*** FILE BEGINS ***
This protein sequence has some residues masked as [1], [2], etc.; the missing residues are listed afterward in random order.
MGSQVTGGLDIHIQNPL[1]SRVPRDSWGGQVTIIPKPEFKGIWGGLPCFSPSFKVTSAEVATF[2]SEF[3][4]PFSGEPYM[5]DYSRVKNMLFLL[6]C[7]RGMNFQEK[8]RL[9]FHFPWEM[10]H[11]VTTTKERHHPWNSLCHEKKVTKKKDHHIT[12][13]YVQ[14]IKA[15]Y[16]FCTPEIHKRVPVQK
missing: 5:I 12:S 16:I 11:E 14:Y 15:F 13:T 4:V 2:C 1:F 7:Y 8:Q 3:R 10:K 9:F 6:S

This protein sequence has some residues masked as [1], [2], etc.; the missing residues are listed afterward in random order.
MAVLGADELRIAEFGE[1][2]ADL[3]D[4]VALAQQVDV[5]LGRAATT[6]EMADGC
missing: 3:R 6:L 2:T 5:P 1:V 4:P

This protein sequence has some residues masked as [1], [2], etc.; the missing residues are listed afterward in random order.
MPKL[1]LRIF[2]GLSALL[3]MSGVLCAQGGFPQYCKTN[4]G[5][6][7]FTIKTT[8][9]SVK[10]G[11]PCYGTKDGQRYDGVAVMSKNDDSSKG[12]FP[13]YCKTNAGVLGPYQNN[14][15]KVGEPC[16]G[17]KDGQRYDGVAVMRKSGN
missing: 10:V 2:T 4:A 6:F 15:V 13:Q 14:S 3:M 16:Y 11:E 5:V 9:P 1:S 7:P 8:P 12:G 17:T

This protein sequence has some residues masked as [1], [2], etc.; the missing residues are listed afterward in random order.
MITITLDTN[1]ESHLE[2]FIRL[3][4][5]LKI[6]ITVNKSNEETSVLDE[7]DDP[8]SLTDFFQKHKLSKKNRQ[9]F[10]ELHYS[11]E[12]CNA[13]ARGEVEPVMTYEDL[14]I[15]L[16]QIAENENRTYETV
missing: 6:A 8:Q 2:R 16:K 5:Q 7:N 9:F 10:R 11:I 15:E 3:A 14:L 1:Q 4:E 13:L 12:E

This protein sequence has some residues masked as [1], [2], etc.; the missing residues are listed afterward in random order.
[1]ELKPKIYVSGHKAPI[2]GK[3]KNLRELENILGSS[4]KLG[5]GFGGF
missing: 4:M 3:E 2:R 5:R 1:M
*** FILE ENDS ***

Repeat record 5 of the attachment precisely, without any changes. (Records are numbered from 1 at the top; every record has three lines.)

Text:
This protein sequence has some residues masked as [1], [2], etc.; the missing residues are listed afterward in random order.
[1]ELKPKIYVSGHKAPI[2]GK[3]KNLRELENILGSS[4]KLG[5]GFGGF
missing: 4:M 3:E 2:R 5:R 1:M